I invite you to read this blog as if you never ever heard about how to deal with a difficult conversation before, because what you are about to read has probably a [much] easier and different approach than you are used to up until now.
Hopefully it will give you a deeper understanding of the challenges you either are in or could fall into in the future.
So…What is really the clue about difficult conversations?
How is my internal state during [or before] a difficult encounter?
How do I feel internally when I am in a place of joy and peace?
What is the difference between those two?
Where do the different feelings come from?
Lots of questions, I know. But please, hang on!
There are two things I like to address here.
- Where do [all] our feelings [good and bad] come from?
- The one major thing helping you combat the stress.
- Our feelings come from the experience of our thoughts.
Thoughts can be anything weird or rational going on between your ears. It can be internal films and sounds. The thing is, they make you feel stuff. Thoughts are the single source of our feelings. We feel our thinking. All the time.
Day and night. Basically non-stop. Consciously and un-consciously like when we dream, daydream or have automatic reaction patterns.
We cannot change our thoughts by force either, contrary to what we might have heard before [but rarely had any success with], but we can absolutely have “thought changing moments”. Insights. When we go “a-haaa” and realise something new. Bam.
New thought comes constantly and with it the ability to feel different.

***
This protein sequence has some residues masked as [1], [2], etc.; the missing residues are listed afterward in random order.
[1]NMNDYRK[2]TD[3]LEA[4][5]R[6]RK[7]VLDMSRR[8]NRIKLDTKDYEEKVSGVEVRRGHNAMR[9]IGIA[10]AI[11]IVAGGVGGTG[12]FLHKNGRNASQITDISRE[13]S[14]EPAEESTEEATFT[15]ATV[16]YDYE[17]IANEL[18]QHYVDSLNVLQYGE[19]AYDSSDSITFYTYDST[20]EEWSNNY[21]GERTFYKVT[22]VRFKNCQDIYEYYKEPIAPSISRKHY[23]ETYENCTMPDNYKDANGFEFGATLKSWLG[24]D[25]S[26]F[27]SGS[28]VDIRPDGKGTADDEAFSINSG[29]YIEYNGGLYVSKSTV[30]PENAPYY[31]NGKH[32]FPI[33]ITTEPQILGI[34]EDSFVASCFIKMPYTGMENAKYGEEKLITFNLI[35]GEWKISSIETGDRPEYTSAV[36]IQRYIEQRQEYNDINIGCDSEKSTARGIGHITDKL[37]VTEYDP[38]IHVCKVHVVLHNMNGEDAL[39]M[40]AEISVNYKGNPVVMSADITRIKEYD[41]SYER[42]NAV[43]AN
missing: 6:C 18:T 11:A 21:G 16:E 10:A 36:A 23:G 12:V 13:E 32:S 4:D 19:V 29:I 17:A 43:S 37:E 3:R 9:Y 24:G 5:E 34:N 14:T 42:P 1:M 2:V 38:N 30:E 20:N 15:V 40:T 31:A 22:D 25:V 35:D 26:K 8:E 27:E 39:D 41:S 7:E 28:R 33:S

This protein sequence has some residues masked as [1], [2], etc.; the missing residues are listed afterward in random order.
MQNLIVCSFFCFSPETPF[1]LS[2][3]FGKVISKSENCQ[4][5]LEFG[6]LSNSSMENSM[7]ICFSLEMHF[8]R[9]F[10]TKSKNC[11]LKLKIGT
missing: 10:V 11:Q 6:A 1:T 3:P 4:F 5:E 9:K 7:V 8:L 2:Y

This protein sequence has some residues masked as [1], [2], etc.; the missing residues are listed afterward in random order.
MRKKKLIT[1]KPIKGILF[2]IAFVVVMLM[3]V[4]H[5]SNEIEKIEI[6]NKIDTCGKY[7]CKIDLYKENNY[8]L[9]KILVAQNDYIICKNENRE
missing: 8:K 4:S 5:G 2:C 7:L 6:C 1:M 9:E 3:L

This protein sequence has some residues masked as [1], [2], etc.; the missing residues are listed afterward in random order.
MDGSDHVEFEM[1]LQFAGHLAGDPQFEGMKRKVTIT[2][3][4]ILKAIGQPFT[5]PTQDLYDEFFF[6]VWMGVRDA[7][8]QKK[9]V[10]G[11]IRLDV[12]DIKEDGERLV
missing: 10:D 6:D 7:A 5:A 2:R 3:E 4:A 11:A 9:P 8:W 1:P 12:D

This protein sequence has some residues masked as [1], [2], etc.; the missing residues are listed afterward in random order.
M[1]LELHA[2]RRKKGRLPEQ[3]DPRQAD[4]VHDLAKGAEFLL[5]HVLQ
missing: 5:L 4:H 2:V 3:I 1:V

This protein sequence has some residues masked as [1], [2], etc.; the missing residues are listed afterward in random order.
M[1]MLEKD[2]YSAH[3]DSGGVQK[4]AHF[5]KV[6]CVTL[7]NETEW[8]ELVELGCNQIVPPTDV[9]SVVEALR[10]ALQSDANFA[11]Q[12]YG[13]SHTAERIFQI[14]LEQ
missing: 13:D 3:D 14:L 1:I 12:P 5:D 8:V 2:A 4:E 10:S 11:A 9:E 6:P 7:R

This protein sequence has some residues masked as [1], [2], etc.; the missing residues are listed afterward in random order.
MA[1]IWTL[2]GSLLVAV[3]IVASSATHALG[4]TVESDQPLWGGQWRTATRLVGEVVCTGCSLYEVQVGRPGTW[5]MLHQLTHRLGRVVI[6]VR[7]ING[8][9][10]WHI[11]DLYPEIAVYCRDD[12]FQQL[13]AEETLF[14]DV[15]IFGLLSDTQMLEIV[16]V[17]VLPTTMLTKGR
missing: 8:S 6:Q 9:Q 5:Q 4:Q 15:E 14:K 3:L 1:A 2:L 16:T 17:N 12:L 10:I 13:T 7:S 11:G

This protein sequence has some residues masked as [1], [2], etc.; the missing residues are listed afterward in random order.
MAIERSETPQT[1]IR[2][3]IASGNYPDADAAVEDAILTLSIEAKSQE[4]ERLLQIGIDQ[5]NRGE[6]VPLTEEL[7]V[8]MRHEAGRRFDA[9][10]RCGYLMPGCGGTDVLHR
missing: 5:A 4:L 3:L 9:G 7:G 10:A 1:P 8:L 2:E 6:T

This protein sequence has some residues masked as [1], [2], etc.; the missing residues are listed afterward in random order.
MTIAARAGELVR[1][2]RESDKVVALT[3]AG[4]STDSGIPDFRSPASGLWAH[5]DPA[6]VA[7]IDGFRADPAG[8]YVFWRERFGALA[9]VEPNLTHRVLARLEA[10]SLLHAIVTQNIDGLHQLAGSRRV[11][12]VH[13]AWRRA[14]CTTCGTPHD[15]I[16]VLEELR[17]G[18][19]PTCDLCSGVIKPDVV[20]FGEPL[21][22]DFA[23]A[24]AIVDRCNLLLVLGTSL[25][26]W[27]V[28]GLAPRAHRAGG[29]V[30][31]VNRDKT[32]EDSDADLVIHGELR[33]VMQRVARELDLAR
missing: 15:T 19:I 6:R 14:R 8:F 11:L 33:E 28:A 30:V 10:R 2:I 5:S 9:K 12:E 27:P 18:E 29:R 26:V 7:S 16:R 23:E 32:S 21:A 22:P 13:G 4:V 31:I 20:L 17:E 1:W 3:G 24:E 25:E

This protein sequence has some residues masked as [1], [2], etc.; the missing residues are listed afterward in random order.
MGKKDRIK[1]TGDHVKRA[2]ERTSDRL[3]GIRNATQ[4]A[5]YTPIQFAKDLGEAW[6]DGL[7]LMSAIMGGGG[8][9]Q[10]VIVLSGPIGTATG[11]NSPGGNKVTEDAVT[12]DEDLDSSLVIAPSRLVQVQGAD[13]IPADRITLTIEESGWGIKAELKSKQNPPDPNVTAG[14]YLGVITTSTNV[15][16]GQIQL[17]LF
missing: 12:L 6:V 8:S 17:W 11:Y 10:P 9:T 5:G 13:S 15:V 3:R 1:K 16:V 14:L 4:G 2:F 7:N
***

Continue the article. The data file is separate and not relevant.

“You are always one thought away from happiness, if you find that one thought” Sidney Banks, The Missing Link
But, what does this have to do with a difficult conversation?
We will get there very soon, so please hang on with me a little longer, the fun is just about to start.
2. Difficult conversations are difficult because we feel troubled. We feel the awkwardness, the pain, frustration and sometimes anger and bursting of tears. Not uncommon.
The moment we wake up to and realise that unpleasant feelings are coming from the same place [inside of us] as any given good feeling, things start to become easier. We know that different parts of our brain operate in different states or moods, but it all comes initially from a thought response.
This is just a fact. #nofakenews
We don’t have to fight the feeling anymore. We don’t have to fear feeling uncomfortable.
Yes, there are moments in our work life we have to encounter giving unpopular messages or conversations, especially as a leader. It comes with the work. With this understanding of the mind, this will change the way you work around it.
You will become more grounded.
The biggest secret is that you already are grounded. You have everything you need ready-set to feel good, secure and confident. It's all in you. Given. Resilient like the kid you once used to be.
You see, it is just a innocent mis-understanding about how the human mind works that has made you think other.
It is your insecure thinking in the moment that hypnotises you to believe it’s a bad thing to feel bad.
So, what if we stopped taking your troubled thoughts [and thus feelings] so freaking seriously?
What if the only thing we really ever feared were our own thoughts and feelings in the moment? Not the other persons? We could handle that bit, right?
If a difficult feeling did not have the impact of difficult anymore, how would that change your fear of a difficult conversation in the future? [Thats a deep one!]
Good luck with not putting too much attention to your thinking. Let your thoughts/feelings come and go. Let them flow, they will anyway.
Also, be curious to what emerges out of the [difficult] conversation, it might surprise you in a positive way when you find yourself more grounded, connected and open.
Thanks for reading my blogpost!
Big fearless greeting from Aja 😉
P.S. I would love to hear from you in a PM about how this insight could affect you in your future conversations, so please, do not hesitate to send me a message or comment.
Book recommendation for more input on understanding our inside-out nature.